A resume is the most important tool during a job search, which means your resume should always reflect the most up-to-date skills needed in today’s workplace. Listing some skills can make you sound like you’re behind the times. Other outdated skills might actually mislead the hiring managers at the jobs where you’re applying. If you’re having a hard time deciding which skills to include on your resume, and which skills to leave off – we can help. Below are 3 outdated skills we think you should remove from your resume before you apply for the next job.
Microsoft Suites (and their Google Counterparts)
Unless you’re specifically applying to a job that requires you to have these skills, don’t list out the Microsoft Suites. There’s no point in listing Word, Excel and Powerpoint proficiency on your resume. Why not? Because most hiring managers assume that you’re experienced with this software. Listing these programs in the skills on your resume takes up valuable space. It also makes it appear that you don’t quite understand how basic these skills really are. Don’t let these outdated skills distract from the more relevant skills you really want to highlight.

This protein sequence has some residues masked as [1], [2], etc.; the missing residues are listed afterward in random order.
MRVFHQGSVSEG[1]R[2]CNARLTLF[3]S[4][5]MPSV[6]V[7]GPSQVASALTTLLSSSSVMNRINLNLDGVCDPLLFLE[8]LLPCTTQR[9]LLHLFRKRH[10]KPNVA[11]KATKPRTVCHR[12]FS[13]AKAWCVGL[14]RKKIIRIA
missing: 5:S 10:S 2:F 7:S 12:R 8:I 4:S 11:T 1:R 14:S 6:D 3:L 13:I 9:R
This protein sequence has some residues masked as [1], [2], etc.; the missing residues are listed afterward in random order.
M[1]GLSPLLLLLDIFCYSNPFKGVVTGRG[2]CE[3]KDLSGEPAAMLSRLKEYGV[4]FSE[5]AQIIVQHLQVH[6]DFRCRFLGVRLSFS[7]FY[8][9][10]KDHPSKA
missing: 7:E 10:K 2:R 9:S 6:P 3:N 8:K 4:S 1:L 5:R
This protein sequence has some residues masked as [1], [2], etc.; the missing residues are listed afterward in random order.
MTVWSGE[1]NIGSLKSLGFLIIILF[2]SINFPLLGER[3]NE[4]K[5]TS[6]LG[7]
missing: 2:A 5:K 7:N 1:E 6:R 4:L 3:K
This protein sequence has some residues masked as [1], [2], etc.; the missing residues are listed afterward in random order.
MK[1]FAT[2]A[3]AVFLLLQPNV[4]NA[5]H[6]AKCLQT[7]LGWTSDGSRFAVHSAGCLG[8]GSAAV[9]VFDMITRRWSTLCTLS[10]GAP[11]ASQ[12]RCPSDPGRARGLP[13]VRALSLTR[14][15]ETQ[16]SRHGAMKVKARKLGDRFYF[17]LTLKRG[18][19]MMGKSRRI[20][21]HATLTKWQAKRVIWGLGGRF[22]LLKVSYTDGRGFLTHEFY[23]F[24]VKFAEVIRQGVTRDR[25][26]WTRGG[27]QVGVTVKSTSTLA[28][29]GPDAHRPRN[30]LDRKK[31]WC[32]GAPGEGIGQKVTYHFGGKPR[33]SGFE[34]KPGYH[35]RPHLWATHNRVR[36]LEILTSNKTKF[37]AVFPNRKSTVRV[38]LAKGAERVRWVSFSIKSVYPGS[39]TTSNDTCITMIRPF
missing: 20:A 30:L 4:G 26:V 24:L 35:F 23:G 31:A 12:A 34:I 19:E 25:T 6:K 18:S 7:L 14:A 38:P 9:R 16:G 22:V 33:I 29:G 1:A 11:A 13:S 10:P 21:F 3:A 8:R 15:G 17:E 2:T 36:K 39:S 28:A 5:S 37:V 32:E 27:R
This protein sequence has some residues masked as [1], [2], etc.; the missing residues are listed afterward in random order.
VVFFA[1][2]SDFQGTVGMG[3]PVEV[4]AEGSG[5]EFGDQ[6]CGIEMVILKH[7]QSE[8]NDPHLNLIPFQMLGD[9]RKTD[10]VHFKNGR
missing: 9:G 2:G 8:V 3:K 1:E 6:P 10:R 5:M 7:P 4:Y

Like the Microsoft Suites, employers assume you can type. Most employers don’t care about your typing speed unless you’re applying for a job that involves a lot of accurate typing. Bragging about speed and accuracy is an outdated skill that doesn’t need to take up important real estate on your resume. Back in the day of typewriters, an accurate and fast typing speed was important, because errors could not be easily erased. Today, good typing requires a back button only. Spelling errors are easy to identify and correct due to spell check functions in documents. While typing speed can be convenient, listing your typing speed makes it sound like you’re applying for an office position in 1967 – which, you’re not.
Using social media for personal purposes is nothing like using social media in an office setting. Listing social media as a skill on your resume would imply that you’ve spent time crafting messages for a commercial social media account. Or that you’ve made decisions about content for social media for business purposes. If you haven’t done that, then listing social media as a skill on your resume is misleading. It could lead to some awkward (and embarrassing) discussions during your interview. Be upfront about your social media experience.
About the Author: Kathryn Elwell grew up in the Midwest. She has experience in management and human resources, and has been writing on these topics and more for 12 years.